FBI's CIO faces agency's tech challenges

FBI's Zalmai Azmi discusses the agency's existing cumbersome systems and its seemingly antiquated security.

When Zalmai Azmi took the job of the FBI's chief information officer three years ago, he had a daunting task ahead of him: steering the agency's rocky computer modernization project back on course.

The results so far have been mixed. Last year, the FBI was forced to abandon its initial plans to create a so-called Virtual Case File system, with FBI Director Robert Mueller admitting to Congress that more than $100 million had been wasted. In addition, a series of damning reports have described slipshod management and missing equipment.

Now, however, the FBI is trying again with a project named Sentinel that's designed to succeed a paper-intensive system that relies on 1980s mainframe technology. In March, the FBI awarded Lockheed Martin the contract for Sentinel's development, which is estimated at $305 million over six years.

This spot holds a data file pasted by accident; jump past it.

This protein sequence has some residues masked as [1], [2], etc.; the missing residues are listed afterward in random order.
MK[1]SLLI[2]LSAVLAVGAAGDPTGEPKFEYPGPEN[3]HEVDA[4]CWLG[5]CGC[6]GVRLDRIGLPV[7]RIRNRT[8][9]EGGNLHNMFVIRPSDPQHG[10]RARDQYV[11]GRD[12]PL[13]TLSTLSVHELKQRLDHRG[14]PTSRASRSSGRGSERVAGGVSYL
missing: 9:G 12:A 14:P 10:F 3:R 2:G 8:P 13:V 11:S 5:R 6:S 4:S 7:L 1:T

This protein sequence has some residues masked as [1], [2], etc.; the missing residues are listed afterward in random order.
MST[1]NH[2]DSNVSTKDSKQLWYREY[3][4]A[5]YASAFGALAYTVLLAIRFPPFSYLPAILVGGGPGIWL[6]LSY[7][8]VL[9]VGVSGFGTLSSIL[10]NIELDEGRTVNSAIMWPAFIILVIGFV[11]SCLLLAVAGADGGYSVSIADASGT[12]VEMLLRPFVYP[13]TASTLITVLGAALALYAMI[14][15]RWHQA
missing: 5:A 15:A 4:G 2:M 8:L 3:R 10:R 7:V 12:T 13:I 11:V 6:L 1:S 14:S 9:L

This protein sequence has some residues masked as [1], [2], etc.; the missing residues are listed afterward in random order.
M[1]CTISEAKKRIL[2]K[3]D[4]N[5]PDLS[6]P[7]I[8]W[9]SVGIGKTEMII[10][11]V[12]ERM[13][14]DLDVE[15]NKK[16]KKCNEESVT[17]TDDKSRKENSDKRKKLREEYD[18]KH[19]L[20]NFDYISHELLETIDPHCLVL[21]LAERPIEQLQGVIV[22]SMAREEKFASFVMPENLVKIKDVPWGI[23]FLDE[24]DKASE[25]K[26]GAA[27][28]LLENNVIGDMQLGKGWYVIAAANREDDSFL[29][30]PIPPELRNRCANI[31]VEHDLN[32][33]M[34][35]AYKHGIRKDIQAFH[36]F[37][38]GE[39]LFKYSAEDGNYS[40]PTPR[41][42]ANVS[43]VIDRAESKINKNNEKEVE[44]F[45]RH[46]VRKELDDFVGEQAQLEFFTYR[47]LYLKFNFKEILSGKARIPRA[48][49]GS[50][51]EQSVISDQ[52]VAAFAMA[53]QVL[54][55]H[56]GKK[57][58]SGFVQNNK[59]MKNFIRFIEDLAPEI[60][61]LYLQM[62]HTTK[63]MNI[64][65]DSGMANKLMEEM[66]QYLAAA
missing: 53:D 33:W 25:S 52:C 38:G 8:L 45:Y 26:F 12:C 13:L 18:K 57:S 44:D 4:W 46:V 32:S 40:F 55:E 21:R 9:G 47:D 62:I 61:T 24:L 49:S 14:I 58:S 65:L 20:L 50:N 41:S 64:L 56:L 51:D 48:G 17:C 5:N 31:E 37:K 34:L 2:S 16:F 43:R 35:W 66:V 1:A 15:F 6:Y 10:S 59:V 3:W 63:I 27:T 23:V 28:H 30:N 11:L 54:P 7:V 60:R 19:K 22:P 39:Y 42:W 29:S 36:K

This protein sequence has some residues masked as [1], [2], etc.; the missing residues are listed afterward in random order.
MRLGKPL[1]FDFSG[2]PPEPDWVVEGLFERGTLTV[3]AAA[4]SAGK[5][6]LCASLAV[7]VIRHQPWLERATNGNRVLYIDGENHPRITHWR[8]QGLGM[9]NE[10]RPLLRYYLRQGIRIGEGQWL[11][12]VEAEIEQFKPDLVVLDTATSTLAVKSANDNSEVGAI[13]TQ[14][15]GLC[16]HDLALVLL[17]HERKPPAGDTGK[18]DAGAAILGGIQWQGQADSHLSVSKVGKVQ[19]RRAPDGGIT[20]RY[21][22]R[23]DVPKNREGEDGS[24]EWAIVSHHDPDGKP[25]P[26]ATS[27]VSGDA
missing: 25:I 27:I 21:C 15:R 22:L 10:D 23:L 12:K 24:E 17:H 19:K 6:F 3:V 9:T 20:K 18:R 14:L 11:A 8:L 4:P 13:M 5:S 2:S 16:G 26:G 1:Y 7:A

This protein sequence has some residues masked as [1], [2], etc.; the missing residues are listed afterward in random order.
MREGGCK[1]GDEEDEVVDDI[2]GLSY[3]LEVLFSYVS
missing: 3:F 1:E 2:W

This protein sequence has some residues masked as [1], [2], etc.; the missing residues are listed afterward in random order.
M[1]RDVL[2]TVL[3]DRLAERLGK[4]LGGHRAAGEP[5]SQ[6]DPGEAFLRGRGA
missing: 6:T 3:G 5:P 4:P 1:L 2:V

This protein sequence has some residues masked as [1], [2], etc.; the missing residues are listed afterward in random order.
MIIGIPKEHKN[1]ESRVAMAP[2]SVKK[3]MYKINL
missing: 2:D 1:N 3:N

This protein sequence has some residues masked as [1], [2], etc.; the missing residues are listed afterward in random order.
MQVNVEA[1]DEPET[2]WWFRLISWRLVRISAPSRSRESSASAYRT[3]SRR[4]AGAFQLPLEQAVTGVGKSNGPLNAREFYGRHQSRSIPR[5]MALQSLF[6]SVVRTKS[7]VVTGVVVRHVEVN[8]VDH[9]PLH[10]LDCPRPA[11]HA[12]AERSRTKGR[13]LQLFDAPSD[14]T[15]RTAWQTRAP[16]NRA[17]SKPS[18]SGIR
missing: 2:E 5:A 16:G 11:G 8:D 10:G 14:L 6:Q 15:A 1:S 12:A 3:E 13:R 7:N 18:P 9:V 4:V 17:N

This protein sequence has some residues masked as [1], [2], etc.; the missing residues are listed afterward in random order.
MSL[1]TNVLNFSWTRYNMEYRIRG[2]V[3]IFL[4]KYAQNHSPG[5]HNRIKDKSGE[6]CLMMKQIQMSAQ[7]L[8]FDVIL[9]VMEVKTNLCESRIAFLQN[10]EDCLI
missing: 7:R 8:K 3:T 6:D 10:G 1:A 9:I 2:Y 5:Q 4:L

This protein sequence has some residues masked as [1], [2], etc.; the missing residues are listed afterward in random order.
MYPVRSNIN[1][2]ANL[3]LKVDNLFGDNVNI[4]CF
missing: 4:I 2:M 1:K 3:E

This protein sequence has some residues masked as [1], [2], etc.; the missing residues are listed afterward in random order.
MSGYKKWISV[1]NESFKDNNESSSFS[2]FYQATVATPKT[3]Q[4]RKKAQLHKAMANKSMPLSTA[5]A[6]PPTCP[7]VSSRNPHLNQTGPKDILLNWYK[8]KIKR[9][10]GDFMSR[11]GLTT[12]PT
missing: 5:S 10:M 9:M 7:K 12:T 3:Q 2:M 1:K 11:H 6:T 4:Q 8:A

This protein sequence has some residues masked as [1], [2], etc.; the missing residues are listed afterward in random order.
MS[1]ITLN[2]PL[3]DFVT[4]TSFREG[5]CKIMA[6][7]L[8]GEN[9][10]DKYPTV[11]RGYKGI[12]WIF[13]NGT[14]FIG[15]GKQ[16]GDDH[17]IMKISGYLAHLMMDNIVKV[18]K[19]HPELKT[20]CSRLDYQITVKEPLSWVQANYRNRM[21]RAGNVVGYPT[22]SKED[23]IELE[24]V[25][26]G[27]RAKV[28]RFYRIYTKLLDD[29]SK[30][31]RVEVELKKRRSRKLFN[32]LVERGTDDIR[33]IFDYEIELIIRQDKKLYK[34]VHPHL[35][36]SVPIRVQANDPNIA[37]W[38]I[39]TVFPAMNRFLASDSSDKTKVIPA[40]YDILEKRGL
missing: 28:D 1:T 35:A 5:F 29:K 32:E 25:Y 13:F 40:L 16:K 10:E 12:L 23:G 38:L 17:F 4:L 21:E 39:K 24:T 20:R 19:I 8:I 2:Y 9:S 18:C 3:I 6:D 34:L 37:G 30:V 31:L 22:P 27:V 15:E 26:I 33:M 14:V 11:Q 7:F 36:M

Azmi, an Afghan native, came to the FBI from the Executive Office of the U.S. Attorneys, where he was responsible for developing and carrying out a multiyear IT transformation plan.

CNET News.com spoke with Azmi about Sentinel's direction, the existing cumbersome systems and recent reports that a contractor .

Q: The FBI spent over $100 million on a system that ultimately had to be abandoned. Earlier this year, government auditors faulted the bureau for wasting millions of dollars on "questionable contractor costs" and misplaced equipment from earlier stages of the upgrade process. How can you be sure that taxpayer money won't go to waste again?